It was a better school backstage than you get out on the streets because everyone would think if you were a stripper or exotic dancer, they would say that she was ‘loose’ or ‘immoral,’ but I spent more time alone than I did going out with people. Most fellas, I found out later, I asked them, how come you come and watch my show and talk to me but you never ask me out and they said it was because they were afraid, and I asked them why they were afraid of me, and they told me it was because I was a very over powerful female.
I could not understand that. I always had a lot of fun onstage and cracked jokes and I had just as many girl fans as men. The women weren’t inhibited by me, just the men. They only time I really got to know people was in Hawaii, because the local people would see me on the beach and say ‘Hi,’ it was very friendly. Working two to three weeks at a place and traveling around the country, you don’t have time to develop friendships or a rapport with people. It was kind of a lonely life to lead. I got married and divorced, married, divorced…”
In the early 1960’s, Tura Satana began playing small roles in films and on television shows. Her first feature appearance was in Who’s Been Sleeping In My Bed? (‘1963), a comedy starring Dean Martin and Elizabeth Montgomery. It was also the first film for Carol Burnett. “I played a stripper in the Tijuana Nightclub and I also did the choreography for Carol Burnett because she did a strip-tease after me. We all had a lot of fun. I still talk to the director Danny Mann, he’s a very good friend, in fact every director I’ve worked for I had a good rapport with afterwards.”
Also in 1963, Tura Satana played a prostitute in Paris in Billy Wilder’s Irma la Douce, starring Shirley MacLaine. Her next role was as an unaccredited dancer in the 1966 James Coburn spy flick, Our Man Flint. “Remember the two dancers in the nightclub? Well, I was both of them! It was fun. When I played both dancers, one with hair up and one with hair down, we figured we could get away with it because when I dance not many people know what my face looks like, but they can tell from the neck down!”
Tura Satana’s first TV appearance was on “Hawaiian Eye” starring Bob Conrad. She played a secretary. “Warner Brothers were my parent studio where I did Hawaiian Eye, then I went to MGM for The Girl from U.N.C.L.E. I had small spy parts in both U.N.C.L.E. shows. I have a picture of myself with Noel Harrison. I played one of the guards and Noel said to me, ‘Can you really do all that Karate stuff, I bet you could pick me up!’ So I did and that’s the photo. I was a regular on The Greatest Show on Earth, a web girl or dancer with Jack Palance.”
Then immorality beckoned with the celluloid masterpiece Faster Pussycat! Kill! Kill! The go-go dancer stars in the picture were Tura Satana, Haji (who had starred in Russ Meyer’s 1965 Motorpsycho) as Rosie and Lori Williams as Billie.
“I’d heard about Russ Meyer’s films, but I didn’t know he did them. I’d heard about Eve and the Handyman and The Immoral Mr. Teas but they were not my forte, so I never bothered to see them. But Faster, Pussycat was different from anything he’d done before and I guess it was something he wanted to try out. It really turned out well; I just wish I had residuals from it. Compared to the things I was doing at the time (mostly TV), the part was quite different so I said, yes, I would like to try that.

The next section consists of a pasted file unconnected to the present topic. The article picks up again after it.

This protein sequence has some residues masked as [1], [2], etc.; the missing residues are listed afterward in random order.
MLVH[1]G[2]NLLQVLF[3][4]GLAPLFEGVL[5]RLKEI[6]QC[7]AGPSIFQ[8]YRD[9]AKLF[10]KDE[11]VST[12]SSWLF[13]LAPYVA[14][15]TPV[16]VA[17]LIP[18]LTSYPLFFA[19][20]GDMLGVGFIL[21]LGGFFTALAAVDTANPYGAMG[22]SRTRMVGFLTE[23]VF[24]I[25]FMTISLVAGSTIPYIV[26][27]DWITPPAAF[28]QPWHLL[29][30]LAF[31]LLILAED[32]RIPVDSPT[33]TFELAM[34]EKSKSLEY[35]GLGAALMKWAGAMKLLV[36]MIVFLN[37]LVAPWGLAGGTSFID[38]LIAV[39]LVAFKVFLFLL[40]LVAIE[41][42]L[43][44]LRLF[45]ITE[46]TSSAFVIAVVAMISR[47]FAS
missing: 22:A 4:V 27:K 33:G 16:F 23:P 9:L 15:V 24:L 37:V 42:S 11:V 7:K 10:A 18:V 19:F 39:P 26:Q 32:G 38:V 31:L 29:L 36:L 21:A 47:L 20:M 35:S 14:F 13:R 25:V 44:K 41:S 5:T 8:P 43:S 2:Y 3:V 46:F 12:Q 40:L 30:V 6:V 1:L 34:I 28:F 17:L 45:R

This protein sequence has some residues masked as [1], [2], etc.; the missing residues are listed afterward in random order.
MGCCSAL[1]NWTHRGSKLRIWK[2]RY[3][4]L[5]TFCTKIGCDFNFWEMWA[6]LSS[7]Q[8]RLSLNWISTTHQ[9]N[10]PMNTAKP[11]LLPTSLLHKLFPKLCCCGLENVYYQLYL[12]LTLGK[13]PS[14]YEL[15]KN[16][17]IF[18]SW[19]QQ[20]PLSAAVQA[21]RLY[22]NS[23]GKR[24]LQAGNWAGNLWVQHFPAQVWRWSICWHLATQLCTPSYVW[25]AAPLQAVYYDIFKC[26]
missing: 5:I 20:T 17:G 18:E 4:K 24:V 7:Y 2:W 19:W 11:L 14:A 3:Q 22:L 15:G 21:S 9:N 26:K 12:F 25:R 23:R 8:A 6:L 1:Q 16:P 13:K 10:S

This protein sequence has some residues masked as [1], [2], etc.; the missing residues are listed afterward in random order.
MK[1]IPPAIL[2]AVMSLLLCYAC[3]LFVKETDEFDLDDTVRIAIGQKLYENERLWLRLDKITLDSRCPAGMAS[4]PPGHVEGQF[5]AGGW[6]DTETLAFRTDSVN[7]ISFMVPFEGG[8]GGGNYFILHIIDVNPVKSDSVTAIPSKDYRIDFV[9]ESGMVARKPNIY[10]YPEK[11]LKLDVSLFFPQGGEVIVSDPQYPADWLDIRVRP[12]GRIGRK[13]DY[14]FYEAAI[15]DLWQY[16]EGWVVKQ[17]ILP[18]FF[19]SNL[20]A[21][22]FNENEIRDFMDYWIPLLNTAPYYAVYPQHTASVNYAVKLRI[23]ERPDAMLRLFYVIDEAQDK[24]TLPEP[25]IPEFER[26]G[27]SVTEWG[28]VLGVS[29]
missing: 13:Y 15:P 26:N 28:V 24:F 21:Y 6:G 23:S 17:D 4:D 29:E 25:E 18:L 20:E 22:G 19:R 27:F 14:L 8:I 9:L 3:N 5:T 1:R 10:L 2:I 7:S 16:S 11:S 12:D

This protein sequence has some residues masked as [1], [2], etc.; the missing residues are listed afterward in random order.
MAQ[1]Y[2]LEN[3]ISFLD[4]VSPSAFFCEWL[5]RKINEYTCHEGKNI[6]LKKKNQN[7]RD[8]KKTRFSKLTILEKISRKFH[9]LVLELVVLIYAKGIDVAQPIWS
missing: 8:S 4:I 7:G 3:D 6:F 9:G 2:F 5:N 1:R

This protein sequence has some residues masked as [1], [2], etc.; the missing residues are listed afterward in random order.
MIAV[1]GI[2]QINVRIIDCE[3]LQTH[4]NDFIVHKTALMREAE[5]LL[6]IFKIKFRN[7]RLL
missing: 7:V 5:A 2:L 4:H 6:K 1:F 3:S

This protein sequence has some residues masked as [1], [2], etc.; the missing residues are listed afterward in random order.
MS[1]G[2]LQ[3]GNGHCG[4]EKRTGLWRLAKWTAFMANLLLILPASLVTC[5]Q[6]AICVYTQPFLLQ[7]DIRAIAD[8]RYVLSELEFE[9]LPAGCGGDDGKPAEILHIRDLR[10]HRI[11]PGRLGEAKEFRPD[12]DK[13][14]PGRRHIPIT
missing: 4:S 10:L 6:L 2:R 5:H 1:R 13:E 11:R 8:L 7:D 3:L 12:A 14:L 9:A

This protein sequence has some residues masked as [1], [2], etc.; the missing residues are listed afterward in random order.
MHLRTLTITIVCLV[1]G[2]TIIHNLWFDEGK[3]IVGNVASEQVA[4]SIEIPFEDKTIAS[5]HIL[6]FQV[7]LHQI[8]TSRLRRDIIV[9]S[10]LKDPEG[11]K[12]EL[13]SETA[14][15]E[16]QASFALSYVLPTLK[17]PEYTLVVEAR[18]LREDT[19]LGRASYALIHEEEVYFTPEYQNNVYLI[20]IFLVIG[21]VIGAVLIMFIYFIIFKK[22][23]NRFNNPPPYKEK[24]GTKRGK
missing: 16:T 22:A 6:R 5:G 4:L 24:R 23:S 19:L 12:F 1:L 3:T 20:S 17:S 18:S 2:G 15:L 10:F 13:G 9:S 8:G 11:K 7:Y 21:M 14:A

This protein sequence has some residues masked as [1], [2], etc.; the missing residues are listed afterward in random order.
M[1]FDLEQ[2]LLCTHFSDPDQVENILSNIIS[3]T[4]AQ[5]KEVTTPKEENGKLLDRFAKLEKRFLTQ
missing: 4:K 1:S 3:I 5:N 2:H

It was interesting to read but there were some things that I thought didn’t work out. Some of the dialogue, so I would talk to Russ and say can we try this? There was only one big argument. I turned around and busted my hand. I had a bad temper…not anymore. I think I’ve mellowed out.
“There were so many pictures around, but most of them were guys doing the rough and tumble, which made it strange for girls to be doing it. Girls say they really like my part because it shows we can do it too. When it was first released it did nothing. Then, when Russ re-released it, it took off like gangbusters and I’ve had people ask me for posters and stuff but I’ve only got mine. I still have my basic outfit.
I have the blouse and the jeans, but I don’t have the boots anymore, they went the way of the world. Russ still has Stuart Lancaster’s wheelchair. He went back and got it. He found it on a junk pile. I heard there’s a band calling themselves Faster Pussycat that had used the film as a backdrop for a video. My husband found out about them, he was doing security at a place they were playing. He said they were very loud, he didn’t appreciate the noise.
“Apparently Lori Williams married some guy in Pennsylvania, but the family were very clannish and she got divorced. From what I understand, Sue Bernard (the Playboy centerfold who played the nice girl, Linda) works at an advertising agency or something like that. Susan didn’t get along with us. She had her mother with her, who was one of those types of women, ‘Don’t come near my daughter, you’re liable to give her something.’ The only way I could get anything out of her acting-wise was to literally make her hate me.
I had to get very physical and brutal, very sarcastic in order to get anything from her, pulling teeth to get a reaction. But it seems like any of the good stuff she did in that film was when I was getting nasty with her. The rest of the time, all she did was cry.”
“Ted Mikels saw my show at the Silver Slipper in Las Vegas. I worked at the Aladdin Hotel for Minsky. I worked for him in the East as well, New York and New Jersey. Ted saw my show when a woman got upset with her boyfriend for watching me. She picked up a huge glass ashtray and she throws it at me, missing my face by an inch, and it shatters all over the floor. Needless to say I got a little unglued, I took one step onto the piano then into the audience and I had her by the throat and I say, ‘What the hell did you do that for?!’ ‘He was watching you.’